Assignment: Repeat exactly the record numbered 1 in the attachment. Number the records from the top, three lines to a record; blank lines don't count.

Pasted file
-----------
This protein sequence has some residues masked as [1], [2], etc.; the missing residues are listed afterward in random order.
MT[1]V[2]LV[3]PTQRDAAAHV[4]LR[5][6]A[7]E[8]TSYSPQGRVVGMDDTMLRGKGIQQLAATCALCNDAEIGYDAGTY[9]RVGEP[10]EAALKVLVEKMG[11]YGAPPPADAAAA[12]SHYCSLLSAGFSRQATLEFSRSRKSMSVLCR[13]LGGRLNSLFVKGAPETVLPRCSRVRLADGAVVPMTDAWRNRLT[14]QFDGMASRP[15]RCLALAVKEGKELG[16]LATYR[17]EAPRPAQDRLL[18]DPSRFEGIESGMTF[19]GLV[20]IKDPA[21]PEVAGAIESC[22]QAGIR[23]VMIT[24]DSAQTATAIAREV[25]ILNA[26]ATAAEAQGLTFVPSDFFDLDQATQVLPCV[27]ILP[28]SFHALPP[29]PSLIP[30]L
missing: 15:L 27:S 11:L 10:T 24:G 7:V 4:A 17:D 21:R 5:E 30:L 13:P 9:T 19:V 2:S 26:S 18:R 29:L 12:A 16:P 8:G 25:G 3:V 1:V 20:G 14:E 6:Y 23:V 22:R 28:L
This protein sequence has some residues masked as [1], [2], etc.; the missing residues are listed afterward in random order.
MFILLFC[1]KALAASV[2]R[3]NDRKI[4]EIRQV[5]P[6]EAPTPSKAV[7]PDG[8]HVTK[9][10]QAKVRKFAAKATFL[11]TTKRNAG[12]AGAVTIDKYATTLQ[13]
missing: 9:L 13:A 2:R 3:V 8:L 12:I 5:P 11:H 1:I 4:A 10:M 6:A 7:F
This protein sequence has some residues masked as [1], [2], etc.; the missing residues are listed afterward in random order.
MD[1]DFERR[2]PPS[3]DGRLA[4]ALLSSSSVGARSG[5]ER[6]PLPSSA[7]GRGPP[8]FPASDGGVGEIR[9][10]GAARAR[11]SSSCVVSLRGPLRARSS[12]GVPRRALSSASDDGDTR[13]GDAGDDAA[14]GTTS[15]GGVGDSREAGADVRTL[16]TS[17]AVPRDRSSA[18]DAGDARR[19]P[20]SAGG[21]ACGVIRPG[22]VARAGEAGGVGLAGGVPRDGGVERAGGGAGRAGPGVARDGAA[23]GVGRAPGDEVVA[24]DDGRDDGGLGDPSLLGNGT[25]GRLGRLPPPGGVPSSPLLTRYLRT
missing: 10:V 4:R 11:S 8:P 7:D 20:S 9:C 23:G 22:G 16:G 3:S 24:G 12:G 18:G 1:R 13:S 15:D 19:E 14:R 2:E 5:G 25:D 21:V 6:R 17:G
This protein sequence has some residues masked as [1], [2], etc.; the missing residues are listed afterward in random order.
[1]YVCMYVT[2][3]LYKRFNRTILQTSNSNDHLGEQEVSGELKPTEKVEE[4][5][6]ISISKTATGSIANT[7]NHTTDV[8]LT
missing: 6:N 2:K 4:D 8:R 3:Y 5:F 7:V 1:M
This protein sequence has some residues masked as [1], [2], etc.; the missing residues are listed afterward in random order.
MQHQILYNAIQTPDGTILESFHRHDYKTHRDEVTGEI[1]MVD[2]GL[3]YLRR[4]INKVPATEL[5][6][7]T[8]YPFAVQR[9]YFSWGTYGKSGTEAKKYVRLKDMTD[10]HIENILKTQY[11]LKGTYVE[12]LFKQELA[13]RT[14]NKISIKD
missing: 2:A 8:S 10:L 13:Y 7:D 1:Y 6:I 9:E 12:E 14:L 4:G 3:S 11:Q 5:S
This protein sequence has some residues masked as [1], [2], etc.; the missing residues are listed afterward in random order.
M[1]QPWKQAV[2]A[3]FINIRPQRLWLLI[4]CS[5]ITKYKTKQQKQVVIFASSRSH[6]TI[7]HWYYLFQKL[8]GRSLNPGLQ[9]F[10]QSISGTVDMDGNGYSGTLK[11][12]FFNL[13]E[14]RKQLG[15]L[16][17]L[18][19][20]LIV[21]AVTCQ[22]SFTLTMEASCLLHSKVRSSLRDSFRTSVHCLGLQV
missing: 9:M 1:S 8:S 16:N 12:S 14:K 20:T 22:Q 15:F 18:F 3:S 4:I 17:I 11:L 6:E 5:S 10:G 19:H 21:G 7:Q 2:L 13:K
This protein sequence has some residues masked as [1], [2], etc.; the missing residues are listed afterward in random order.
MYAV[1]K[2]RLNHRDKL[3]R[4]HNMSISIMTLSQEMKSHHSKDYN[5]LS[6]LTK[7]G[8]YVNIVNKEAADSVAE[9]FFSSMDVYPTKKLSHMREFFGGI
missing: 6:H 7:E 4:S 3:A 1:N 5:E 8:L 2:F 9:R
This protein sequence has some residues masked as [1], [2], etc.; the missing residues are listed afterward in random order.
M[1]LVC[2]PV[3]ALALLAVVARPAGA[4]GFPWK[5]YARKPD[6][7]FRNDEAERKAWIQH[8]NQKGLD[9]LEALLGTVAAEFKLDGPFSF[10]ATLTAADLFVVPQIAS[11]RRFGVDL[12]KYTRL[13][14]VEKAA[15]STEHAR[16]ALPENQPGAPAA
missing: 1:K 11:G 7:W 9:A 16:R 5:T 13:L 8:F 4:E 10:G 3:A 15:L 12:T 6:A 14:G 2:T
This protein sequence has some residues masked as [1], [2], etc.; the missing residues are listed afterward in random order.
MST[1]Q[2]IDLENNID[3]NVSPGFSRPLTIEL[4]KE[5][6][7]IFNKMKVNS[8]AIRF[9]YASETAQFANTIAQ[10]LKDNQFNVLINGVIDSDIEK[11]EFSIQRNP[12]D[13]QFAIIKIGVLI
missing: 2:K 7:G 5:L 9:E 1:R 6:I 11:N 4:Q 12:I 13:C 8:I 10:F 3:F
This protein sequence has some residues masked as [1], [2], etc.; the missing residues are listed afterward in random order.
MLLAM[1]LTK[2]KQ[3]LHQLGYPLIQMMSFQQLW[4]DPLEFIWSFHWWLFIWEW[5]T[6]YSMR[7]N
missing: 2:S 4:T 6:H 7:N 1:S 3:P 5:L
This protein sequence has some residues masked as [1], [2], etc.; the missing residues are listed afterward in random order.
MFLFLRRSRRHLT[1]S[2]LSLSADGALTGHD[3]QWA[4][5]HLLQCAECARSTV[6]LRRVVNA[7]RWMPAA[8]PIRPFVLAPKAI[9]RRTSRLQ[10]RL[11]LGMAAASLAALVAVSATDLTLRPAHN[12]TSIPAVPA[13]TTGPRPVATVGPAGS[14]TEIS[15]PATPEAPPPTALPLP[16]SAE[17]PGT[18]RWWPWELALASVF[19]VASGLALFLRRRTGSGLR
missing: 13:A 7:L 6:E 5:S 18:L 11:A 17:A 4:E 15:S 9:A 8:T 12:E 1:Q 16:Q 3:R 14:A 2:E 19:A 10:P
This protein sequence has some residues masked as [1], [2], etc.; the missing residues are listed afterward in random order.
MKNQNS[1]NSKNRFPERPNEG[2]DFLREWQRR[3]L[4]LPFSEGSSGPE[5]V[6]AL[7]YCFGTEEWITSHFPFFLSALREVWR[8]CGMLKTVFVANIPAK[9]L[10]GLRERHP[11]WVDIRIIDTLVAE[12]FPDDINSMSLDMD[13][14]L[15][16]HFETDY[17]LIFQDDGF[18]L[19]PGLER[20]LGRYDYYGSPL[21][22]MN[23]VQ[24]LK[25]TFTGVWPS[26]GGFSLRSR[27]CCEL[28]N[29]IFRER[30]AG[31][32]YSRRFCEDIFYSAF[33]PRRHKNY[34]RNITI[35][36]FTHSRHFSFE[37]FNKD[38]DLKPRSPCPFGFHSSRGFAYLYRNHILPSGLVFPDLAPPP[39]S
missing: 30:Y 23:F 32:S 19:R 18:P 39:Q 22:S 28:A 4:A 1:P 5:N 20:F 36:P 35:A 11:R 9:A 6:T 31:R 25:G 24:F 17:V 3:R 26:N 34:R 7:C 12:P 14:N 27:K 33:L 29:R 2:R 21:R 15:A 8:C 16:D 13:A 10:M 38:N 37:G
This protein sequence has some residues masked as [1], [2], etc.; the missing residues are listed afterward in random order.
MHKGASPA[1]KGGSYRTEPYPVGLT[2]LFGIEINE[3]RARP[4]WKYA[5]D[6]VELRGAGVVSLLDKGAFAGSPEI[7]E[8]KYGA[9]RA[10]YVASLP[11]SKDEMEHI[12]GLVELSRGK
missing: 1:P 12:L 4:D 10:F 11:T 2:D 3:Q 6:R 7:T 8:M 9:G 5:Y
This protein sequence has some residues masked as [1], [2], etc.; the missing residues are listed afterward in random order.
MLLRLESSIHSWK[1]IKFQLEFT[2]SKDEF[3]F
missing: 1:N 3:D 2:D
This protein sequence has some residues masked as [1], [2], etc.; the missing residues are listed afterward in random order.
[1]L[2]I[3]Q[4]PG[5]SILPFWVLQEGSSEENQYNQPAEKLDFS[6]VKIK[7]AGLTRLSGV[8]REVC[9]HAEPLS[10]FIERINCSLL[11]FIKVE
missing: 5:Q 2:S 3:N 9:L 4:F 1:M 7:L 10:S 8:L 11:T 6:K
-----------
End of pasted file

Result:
This protein sequence has some residues masked as [1], [2], etc.; the missing residues are listed afterward in random order.
MT[1]V[2]LV[3]PTQRDAAAHV[4]LR[5][6]A[7]E[8]TSYSPQGRVVGMDDTMLRGKGIQQLAATCALCNDAEIGYDAGTY[9]RVGEP[10]EAALKVLVEKMG[11]YGAPPPADAAAA[12]SHYCSLLSAGFSRQATLEFSRSRKSMSVLCR[13]LGGRLNSLFVKGAPETVLPRCSRVRLADGAVVPMTDAWRNRLT[14]QFDGMASRP[15]RCLALAVKEGKELG[16]LATYR[17]EAPRPAQDRLL[18]DPSRFEGIESGMTF[19]GLV[20]IKDPA[21]PEVAGAIESC[22]QAGIR[23]VMIT[24]DSAQTATAIAREV[25]ILNA[26]ATAAEAQGLTFVPSDFFDLDQATQVLPCV[27]ILP[28]SFHALPP[29]PSLIP[30]L
missing: 15:L 27:S 11:L 10:T 24:G 7:V 4:A 17:D 21:R 5:E 30:L 13:P 9:T 19:V 2:S 26:S 18:R 29:L 12:A 16:P 8:G 25:G 3:V 1:V 20:G 14:E 6:Y 23:V 22:R 28:L